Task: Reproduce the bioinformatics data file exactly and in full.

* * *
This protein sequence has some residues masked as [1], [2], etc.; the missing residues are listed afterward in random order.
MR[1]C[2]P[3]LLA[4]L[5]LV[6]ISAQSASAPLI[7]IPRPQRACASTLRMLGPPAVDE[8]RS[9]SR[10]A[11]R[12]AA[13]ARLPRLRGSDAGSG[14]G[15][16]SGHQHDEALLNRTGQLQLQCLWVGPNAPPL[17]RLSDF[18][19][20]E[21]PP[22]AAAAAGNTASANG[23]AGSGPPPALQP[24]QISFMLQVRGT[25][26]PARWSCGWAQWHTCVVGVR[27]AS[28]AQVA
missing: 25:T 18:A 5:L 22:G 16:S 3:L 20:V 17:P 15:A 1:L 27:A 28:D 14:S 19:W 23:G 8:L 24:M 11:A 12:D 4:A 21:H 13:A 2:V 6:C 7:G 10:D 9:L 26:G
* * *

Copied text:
This protein sequence has some residues masked as [1], [2], etc.; the missing residues are listed afterward in random order.
MR[1]C[2]P[3]LLA[4]L[5]LV[6]ISAQSASAPLI[7]IPRPQRACASTLRMLGPPAVDE[8]RS[9]SR[10]A[11]R[12]AA[13]ARLPRLRGSDAGSG[14]G[15][16]SGHQHDEALLNRTGQLQLQCLWVGPNAPPL[17]RLSDF[18][19][20]E[21]PP[22]AAAAAGNTASANG[23]AGSGPPPALQP[24]QISFMLQVRGT[25][26]PARWSCGWAQWHTCVVGVR[27]AS[28]AQVA
missing: 25:T 18:A 5:L 22:G 16:S 3:L 20:V 17:P 15:A 1:L 27:A 28:D 14:S 19:W 23:G 8:L 24:M 11:A 12:D 4:A 21:H 13:A 2:V 6:C 7:G 10:D 9:L 26:G